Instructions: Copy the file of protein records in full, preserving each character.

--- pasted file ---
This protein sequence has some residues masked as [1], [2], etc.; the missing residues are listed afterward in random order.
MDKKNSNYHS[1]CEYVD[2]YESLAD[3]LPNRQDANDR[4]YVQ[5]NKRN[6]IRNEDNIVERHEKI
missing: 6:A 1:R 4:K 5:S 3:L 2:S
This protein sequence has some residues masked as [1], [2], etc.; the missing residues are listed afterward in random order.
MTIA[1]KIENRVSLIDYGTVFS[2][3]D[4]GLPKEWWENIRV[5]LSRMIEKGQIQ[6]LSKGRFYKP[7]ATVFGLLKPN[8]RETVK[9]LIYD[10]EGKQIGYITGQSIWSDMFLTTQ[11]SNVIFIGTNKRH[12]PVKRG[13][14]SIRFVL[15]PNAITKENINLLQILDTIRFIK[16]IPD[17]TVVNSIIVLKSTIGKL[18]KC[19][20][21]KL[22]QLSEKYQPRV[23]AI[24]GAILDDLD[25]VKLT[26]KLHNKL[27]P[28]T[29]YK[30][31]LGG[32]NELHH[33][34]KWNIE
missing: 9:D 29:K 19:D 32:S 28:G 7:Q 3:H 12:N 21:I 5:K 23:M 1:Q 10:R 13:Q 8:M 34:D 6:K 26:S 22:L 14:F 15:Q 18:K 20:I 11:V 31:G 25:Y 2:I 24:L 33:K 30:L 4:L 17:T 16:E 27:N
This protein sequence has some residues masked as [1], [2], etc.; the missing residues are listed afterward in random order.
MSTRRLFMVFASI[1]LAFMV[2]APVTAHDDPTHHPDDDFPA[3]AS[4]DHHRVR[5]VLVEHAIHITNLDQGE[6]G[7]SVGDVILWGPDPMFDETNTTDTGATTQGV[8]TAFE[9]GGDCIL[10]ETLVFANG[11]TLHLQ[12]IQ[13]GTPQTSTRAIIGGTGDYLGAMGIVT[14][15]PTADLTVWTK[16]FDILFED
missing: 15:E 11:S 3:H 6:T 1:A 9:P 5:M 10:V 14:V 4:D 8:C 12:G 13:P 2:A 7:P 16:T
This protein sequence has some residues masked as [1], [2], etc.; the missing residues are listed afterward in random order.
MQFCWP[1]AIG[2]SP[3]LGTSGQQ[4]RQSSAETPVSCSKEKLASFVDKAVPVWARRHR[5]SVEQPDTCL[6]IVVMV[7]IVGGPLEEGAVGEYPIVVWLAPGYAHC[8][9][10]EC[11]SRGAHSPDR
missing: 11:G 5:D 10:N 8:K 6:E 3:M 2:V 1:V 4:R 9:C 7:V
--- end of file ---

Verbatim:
This protein sequence has some residues masked as [1], [2], etc.; the missing residues are listed afterward in random order.
MDKKNSNYHS[1]CEYVD[2]YESLAD[3]LPNRQDANDR[4]YVQ[5]NKRN[6]IRNEDNIVERHEKI
missing: 6:A 1:R 4:K 5:S 3:L 2:S
This protein sequence has some residues masked as [1], [2], etc.; the missing residues are listed afterward in random order.
MTIA[1]KIENRVSLIDYGTVFS[2][3]D[4]GLPKEWWENIRV[5]LSRMIEKGQIQ[6]LSKGRFYKP[7]ATVFGLLKPN[8]RETVK[9]LIYD[10]EGKQIGYITGQSIWSDMFLTTQ[11]SNVIFIGTNKRH[12]PVKRG[13][14]SIRFVL[15]PNAITKENINLLQILDTIRFIK[16]IPD[17]TVVNSIIVLKSTIGKL[18]KC[19][20][21]KL[22]QLSEKYQPRV[23]AI[24]GAILDDLD[25]VKLT[26]KLHNKL[27]P[28]T[29]YK[30][31]LGG[32]NELHH[33][34]KWNIE
missing: 9:D 29:K 19:D 32:S 28:G 7:Q 3:H 12:N 21:I 5:K 23:M 1:Q 10:R 13:Q 8:M 34:D 6:K 26:S 22:L 14:F 15:Q 18:K 20:I 11:V 31:G 25:Y 2:I 24:L 33:K 30:L 4:L 17:T 16:E 27:N
This protein sequence has some residues masked as [1], [2], etc.; the missing residues are listed afterward in random order.
MSTRRLFMVFASI[1]LAFMV[2]APVTAHDDPTHHPDDDFPA[3]AS[4]DHHRVR[5]VLVEHAIHITNLDQGE[6]G[7]SVGDVILWGPDPMFDETNTTDTGATTQGV[8]TAFE[9]GGDCIL[10]ETLVFANG[11]TLHLQ[12]IQ[13]GTPQTSTRAIIGGTGDYLGAMGIVT[14][15]PTADLTVWTK[16]FDILFED
missing: 15:E 11:S 3:H 6:T 1:A 9:P 5:M 10:V 14:V 4:D 8:C 12:G 13:P 2:A 7:P 16:T
This protein sequence has some residues masked as [1], [2], etc.; the missing residues are listed afterward in random order.
MQFCWP[1]AIG[2]SP[3]LGTSGQQ[4]RQSSAETPVSCSKEKLASFVDKAVPVWARRHR[5]SVEQPDTCL[6]IVVMV[7]IVGGPLEEGAVGEYPIVVWLAPGYAHC[8][9][10]EC[11]SRGAHSPDR
missing: 11:G 5:D 10:N 8:K 6:E 3:M 2:V 1:V 4:R 9:C 7:V